Now some of the designers, according to this Wall Street Journal article, are seeking to regain control over their brands, and specifically over the pricing of their products. One tactics is to demand to be left out of "storewide" sales:
These days, many fashion brands are effecting their own pushback, demanding to be left out of department stores' sales. "All our brands are taking great care to ensure that what happened in November will not happen again," says Paola Milani, a spokeswoman for Gucci Group, which owns Bottega Veneta, Yves Saint Laurent, Gucci and other brands. "The idea is to maintain pricing coherence in the regions in which our products are sold regardless of channel of distribution." [ ... ]One wonders if that will be legal if the Leegin decision is repealed, as Senator Kohl is demanding.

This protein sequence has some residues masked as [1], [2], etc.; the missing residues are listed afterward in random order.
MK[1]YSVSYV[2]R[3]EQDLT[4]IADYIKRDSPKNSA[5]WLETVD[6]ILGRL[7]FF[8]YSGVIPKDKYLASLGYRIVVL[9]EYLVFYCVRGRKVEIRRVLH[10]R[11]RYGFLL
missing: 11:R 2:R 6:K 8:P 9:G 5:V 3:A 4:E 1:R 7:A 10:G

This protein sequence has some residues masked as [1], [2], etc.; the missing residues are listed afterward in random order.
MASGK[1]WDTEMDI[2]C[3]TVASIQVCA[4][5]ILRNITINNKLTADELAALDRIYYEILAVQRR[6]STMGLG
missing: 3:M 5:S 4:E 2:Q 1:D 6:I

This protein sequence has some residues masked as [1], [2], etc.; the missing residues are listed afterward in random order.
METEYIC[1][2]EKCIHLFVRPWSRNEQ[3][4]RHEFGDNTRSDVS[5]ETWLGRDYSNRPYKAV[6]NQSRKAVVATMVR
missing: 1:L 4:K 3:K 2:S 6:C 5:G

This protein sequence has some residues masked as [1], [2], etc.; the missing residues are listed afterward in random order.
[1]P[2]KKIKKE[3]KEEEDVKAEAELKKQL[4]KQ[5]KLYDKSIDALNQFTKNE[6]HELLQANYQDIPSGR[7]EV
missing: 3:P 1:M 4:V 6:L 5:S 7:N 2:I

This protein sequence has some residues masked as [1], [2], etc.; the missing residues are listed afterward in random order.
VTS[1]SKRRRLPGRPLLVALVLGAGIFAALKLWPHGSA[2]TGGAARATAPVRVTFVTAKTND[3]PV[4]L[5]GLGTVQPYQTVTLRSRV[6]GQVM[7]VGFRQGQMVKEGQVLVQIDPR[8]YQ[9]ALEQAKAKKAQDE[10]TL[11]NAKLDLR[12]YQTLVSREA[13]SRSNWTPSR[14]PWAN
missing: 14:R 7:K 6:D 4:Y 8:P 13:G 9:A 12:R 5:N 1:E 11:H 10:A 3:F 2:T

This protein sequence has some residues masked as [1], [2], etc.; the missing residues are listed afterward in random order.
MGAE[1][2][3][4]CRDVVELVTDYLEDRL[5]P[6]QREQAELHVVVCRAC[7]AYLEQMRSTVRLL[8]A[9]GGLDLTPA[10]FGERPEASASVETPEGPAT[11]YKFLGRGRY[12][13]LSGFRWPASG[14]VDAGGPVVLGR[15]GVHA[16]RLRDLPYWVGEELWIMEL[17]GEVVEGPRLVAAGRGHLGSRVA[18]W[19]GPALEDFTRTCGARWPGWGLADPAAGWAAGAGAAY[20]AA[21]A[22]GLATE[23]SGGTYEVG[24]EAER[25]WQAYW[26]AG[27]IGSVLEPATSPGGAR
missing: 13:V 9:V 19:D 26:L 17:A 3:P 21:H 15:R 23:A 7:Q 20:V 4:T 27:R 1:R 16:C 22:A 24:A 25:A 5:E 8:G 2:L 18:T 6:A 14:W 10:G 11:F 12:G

Saks, which was a leader in last fall's discounting, declined to comment. But this week, notices for Saks's 25% off "Friends and Family" sale exclude, in the teensy fine print, more than 40 top luxury brands, including Gucci, Cartier, Chanel, Loro Piana, Oscar de la Renta, Zegna and Christian Louboutin.
Other tactics include opening new stores, in order to reduce dependence on the department store channel:
Her company depends on department stores for 70% of its revenue, which was $273 million in 2008. But she would like to whittle that share down to 50%.Probably not a bad idea anyway, considering the current state of department stores. Another variation is opening leased departments within the d-stores.
To that end, Eileen Fisher will open six new stores of its own this year in the U.S. -- slightly accelerated from an average of five new stores per year -- and is launching a costly new technology platform for Internet sales that will offer greater flexibility, allowing online customers to pick up items in stores, for instance.